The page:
Few professions provide services that are needed as much of those offered by a thanatologist, particularly during a global pandemic. Professionals in this career develop expertise on the subject of dying, death, grief, and loss, using that knowledge to support people who have experienced great loss and bereavement.

Thanatologists work in many different situations, all of them emotionally complex. They include working for a hospice agency and supporting those who have lost a spouse or parent. Sometimes a thanatologist offers support services to individuals and families bereaved because of a traumatic sudden death such as an accident or suicide. They play a central role in working with families when a family member needs end-of-life healthcare.

Some thanatologists are also educators, working with children in schools or non-profits, or with adults in colleges or continuing education for those in a variety of professions.

People who enter a Master of Science in Thanatology program do so because they want to dedicate their career to understanding how death and loss impact individuals and communities, and use that knowledge to help others. They graduate from the program with the skills and knowledge needed to accomplish that goal.

An Academic Discipline That Examines Death and Its Impact

Thanatology is a scientific discipline that examines death from many perspectives, including physical, ethical, spiritual, medical, sociological, and psychological. It emerged out of the “death awareness movement” that started in the 1950s in the United States and the United Kingdom. Before this time, death education happened within families and communities, because most people died at home. Since World War II, dying and death have been more remote.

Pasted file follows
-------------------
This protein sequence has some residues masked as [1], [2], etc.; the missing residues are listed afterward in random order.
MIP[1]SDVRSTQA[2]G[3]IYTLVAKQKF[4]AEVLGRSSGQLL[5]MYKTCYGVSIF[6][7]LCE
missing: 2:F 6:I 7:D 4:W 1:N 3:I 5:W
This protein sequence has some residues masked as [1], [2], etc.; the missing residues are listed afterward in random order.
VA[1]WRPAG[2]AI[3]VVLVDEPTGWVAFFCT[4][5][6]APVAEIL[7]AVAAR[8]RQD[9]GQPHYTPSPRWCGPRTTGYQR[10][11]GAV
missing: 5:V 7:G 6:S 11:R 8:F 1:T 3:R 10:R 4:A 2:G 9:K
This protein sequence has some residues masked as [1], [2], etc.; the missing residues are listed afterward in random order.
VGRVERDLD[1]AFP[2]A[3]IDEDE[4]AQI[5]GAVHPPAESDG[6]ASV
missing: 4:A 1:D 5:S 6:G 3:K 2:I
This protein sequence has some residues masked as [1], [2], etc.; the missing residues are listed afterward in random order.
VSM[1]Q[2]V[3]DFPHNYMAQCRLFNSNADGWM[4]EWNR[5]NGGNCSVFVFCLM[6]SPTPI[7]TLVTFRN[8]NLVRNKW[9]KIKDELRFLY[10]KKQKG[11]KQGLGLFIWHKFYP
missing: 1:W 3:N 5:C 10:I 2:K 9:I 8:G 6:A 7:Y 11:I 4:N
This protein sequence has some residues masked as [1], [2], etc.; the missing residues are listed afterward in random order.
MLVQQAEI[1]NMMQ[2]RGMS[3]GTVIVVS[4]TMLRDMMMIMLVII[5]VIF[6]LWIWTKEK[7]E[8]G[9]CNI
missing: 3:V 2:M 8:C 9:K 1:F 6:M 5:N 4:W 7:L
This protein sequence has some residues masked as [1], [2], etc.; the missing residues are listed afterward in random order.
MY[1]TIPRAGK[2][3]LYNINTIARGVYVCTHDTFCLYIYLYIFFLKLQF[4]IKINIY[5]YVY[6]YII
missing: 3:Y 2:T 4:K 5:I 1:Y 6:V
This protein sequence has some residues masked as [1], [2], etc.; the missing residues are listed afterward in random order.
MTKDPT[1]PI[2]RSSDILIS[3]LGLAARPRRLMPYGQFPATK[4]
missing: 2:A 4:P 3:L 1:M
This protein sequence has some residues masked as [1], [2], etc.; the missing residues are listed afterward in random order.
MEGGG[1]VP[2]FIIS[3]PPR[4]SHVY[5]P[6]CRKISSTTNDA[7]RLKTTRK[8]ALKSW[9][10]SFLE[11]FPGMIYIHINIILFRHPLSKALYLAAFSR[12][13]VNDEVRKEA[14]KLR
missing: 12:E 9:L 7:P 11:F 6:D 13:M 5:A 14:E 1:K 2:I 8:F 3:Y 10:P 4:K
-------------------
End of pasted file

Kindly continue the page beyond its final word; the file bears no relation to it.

In the 21st Century only 20% of Americans die at home, while 60% die in hospitals and 20% die in nursing homes. Families have limited opportunities to care for the dying, or to be present at the death of someone they love. It has become challenging to pass on family and community values and customs related to mourning the dead.

The goal of the founders of the death awareness movement was to improve death education in families and communities. In doing so, they recognized it was important to establish death education – or thanatology – as an academic discipline.

Students of thanatology get a broad-based education on the topic of death, grief, and loss. Marian University’s MS in Thanatology program includes coursework such as:

  • Foundations of Thanatology
  • Bereavement Theory and Practice
  • Cultural Perspectives in Thanatology
  • Applied Ethics and the End of Life
  • Death in the Lives of Children and Teens
  • Complicated Grief
  • Traumatology
  • Understanding Suicide

Those who work in thanatology hold jobs in a wide variety of organizations. They include hospitals, hospices, funeral homes, faith communities, and non-profit organizations. Some focus on working with specific groups, including children, parents, military personnel, and veterans.